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been on TV programmes, on the news, and he pushed his message. This is a

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really important blow. It is important, and it is, obviously, a

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shame we haven't got him into jail before. It is a good thing the law

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is drawn so tightly as it is. It is important people have free speech. I

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don't think he should be able to say all the things he has said at the

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law should be drawn tightly to stop the state going after people it

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simply doesn't like. It is important that these rules are very clearly

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defined. The risk with that is a trained person can game the system

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and eventually the authorities, as we saw today, will probably catch up

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with him. One more for us because time is regrettably tight, because

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we keep winning gold medals. The Guardian, this story about tax

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avoidance. We knew what to reason may set about it when she became PM.

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And now a clampdown of some description. Yes, we have seen a

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number of them on tax avoidance. This specifically targets the

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industry around tax avoidance, banks, accountancy firms and

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consultants who have schemes through which people can pump their money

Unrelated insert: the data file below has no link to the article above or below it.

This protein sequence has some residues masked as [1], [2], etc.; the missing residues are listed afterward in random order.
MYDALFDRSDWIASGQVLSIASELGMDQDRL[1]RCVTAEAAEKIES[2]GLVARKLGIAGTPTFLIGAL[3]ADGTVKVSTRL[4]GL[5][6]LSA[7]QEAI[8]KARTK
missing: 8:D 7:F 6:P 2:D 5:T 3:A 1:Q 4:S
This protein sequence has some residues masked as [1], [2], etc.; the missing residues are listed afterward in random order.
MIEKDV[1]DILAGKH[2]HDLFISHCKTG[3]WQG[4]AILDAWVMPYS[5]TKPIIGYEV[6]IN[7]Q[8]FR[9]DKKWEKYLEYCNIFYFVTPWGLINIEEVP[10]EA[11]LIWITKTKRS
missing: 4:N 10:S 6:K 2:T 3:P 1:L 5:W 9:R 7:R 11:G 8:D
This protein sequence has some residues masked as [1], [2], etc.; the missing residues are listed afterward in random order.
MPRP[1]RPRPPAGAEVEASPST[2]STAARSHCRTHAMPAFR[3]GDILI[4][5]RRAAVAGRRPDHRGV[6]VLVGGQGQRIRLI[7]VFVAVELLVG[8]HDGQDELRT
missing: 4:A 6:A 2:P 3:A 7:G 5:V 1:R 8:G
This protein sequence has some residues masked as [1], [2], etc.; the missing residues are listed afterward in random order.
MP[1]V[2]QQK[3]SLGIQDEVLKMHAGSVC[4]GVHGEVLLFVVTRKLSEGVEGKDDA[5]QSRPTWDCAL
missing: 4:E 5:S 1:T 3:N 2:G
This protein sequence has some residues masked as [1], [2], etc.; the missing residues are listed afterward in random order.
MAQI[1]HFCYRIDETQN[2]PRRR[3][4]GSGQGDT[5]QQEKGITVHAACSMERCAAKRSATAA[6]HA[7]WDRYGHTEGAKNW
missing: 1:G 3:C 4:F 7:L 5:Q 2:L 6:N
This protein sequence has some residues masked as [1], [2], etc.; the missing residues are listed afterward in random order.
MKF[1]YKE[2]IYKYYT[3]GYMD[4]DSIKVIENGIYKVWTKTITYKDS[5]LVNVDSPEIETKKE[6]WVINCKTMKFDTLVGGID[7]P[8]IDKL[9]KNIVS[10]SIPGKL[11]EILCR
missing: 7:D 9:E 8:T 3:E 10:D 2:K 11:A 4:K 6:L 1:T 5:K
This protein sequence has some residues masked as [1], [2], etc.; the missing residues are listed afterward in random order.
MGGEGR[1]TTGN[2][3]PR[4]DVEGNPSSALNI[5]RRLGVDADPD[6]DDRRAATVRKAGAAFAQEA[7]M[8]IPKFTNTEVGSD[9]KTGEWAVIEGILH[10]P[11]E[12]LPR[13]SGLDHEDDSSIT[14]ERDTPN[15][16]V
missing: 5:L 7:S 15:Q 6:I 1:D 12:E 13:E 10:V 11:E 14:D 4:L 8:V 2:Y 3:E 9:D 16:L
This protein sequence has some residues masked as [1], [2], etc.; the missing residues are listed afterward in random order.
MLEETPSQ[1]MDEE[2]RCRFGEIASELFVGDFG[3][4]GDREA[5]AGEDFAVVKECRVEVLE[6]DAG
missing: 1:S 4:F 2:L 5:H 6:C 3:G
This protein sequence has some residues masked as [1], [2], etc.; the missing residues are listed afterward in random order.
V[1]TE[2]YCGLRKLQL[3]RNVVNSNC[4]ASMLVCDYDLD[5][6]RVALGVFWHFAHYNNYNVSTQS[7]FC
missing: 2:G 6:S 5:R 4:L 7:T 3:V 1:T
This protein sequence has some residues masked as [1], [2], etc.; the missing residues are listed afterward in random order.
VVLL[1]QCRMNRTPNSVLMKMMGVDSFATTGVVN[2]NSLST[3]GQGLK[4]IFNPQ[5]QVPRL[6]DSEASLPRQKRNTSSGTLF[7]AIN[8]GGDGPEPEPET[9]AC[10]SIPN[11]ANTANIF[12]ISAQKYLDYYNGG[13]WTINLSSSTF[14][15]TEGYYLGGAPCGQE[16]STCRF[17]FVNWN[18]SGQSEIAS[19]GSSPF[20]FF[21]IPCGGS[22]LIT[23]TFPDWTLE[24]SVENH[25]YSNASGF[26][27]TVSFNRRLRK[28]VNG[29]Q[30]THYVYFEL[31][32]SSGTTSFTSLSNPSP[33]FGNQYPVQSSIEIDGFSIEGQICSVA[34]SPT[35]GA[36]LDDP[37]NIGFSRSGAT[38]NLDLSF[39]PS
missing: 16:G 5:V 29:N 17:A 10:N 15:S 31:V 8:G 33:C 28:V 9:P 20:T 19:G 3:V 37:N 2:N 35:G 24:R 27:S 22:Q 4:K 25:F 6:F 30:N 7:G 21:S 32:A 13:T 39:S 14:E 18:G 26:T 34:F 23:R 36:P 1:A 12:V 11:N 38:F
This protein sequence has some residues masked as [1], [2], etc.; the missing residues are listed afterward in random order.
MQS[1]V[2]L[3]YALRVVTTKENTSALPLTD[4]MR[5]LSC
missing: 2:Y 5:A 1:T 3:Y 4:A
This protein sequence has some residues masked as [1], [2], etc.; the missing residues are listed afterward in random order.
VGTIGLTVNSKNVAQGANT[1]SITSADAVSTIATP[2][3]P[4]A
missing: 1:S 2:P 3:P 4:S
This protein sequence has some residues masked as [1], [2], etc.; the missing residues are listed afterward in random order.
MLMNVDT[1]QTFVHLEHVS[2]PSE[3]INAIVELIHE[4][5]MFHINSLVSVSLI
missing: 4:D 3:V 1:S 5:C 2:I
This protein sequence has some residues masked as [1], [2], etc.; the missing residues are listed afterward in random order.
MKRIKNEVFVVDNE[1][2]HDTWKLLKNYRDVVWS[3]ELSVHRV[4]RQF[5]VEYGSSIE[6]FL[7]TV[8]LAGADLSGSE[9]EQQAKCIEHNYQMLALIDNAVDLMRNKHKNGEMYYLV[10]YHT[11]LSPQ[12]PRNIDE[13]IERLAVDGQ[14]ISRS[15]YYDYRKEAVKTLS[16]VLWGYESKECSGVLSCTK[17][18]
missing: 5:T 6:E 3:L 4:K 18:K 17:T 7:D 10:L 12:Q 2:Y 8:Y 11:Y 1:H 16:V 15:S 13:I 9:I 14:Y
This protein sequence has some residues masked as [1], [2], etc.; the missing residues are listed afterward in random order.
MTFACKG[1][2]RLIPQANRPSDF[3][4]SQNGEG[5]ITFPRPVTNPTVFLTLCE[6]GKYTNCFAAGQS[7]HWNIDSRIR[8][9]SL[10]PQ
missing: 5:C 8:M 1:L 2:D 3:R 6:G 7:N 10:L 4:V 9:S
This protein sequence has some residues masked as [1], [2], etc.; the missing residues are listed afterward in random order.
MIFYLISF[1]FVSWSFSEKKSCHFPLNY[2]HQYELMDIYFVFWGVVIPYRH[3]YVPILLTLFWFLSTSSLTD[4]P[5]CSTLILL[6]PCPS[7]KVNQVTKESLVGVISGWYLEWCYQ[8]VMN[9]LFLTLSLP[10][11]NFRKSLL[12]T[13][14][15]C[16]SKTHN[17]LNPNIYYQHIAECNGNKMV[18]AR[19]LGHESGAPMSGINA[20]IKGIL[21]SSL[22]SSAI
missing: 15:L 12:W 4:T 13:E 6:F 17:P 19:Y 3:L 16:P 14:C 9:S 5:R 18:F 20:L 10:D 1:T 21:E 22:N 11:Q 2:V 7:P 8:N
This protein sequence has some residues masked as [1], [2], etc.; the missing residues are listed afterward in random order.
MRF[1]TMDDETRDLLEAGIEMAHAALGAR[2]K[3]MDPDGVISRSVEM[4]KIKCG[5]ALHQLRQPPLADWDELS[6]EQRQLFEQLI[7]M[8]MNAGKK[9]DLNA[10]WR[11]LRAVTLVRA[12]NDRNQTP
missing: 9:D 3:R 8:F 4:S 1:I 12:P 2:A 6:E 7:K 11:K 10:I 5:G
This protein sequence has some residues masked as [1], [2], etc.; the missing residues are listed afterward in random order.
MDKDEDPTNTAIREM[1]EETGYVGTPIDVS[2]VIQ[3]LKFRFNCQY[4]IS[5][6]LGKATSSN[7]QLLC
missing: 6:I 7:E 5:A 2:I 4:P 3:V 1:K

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and save tax at the other end. And until now they have got away

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scot-free because, if you yourself put in a tax avoidance scheme, these

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guys make money from the back of it, and this is an attempt to try to

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fine them for the same amount of tax that they save for their clients. I

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wonder if it will succeed but, on the surface, it seems a good deal. A

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clampdown that will make a difference? The big four accountancy

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firms are very, very good at, as we have been talking about already in a

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different story and different context, treading the right side of

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the law. They will fight a way to put wording into the contract that

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will make sure they are not put on the hook for any scheme they are

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marketing. They will say it was just a suggestion rather than

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recommendation to make sure they are never quite pinned down. It has

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become fashionable, understandably, because people got angry with tax

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avoidance, to announce every budget. This has come in summer, so it is

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different. This is still to be seen though. Time has beaten us, I am

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afraid. Thank you both very much indeed. That is it for the papers

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tonight. Don't forget all the front pages

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are online on the BBC News website where you can read a detailed

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review of the papers. It's all there for you, seven days

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a week, at BBC.co.uk/papers, and you can see us there too,

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with each night's edition of the papers being posted

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on the page shortly after we've